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Jensen Interceptor

The first generation of Jensen Interceptor was the second car to be made by Jensen Motors after World War II and was produced from 1950 to 1957. Jensen later reused the name for a different car (built from 1966 and revived several times after that).

The car was based on Austin components with a body built by Jensen and styled by Eric Neale. The engine and transmission came from the Austin Sheerline and the chassis was a lengthened version of the one used on the Austin A70 with a modified version of the independent coil sprung suspension.

The two door body was available at first as a convertible and made from a mix of aluminium and steel on a wood frame. The entire front section hinged forwards to give access to the engine. The wrap around rear window was made of rigid plastic (Perspex) and was arranged to drop down into a well for stowage when the top was lowered. In 1952 a hardtop version with fabric covered roof was launched and a few sedanca version were also made. Total production was 32 convertibles, 52 saloons and 4 sedancas.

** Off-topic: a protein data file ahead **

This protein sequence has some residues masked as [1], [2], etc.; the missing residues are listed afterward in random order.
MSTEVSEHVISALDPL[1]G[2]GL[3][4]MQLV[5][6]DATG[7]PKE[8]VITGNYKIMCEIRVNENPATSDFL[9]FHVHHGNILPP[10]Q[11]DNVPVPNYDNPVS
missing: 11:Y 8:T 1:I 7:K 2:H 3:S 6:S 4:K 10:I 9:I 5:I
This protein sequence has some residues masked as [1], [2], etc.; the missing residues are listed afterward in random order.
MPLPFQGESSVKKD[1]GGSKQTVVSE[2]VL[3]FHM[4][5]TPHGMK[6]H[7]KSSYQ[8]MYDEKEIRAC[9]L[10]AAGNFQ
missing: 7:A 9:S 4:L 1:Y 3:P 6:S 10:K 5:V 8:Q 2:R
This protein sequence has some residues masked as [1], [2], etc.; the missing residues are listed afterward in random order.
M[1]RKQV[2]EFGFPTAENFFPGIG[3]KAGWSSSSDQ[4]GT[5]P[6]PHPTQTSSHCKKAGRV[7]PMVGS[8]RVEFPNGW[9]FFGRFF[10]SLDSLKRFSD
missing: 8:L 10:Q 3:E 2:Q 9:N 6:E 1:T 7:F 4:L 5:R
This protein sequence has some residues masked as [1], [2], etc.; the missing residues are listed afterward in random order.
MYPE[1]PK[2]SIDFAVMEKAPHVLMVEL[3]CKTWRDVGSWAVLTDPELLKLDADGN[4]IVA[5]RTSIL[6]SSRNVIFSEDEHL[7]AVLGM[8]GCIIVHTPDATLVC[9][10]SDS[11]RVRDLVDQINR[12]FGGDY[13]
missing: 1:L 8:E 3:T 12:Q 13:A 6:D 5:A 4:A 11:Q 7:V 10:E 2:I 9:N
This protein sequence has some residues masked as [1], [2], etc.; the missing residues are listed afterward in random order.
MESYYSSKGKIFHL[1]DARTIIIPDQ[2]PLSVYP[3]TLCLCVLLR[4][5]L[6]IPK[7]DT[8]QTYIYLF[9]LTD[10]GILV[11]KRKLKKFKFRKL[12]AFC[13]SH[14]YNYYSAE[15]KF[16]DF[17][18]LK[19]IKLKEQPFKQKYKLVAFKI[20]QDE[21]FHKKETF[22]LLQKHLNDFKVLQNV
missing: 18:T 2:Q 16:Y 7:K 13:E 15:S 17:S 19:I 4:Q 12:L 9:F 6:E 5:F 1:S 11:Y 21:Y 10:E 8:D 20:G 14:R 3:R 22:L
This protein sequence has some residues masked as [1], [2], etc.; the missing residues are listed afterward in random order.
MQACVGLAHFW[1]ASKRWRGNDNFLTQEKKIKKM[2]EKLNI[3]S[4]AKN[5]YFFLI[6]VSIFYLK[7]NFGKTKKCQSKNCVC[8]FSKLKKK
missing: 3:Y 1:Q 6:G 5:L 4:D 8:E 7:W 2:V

The brakes used a mixed Girling hydraulic/mechanical system at first to be replaced by a full hydraulic system later. The four speed manual transmission gained optional overdrive in 1952. When the overdrive was fitted a lower, 3.77:1, rear axle gearing was used.

A convertible tested by The Motor magazine in 1952 had a top speed of 95 mph (153 km/h) and could accelerate from 0-60 mph (97 km/h) in 17.8 seconds. A fuel consumption of 20.3 miles per gallon(imperial) was recorded.

In 1952 the car cost £2645 (including tax) on the home market. The overdrive was an extra £116.

In 1953 American race car legend Briggs Cunningham had a left hand drive Interceptor made with a Chrysler Hemi engine

Jensen also made the Austin A40 Sports which was, in its styling, a scaled down version of the Interceptor .

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Jensen vehicles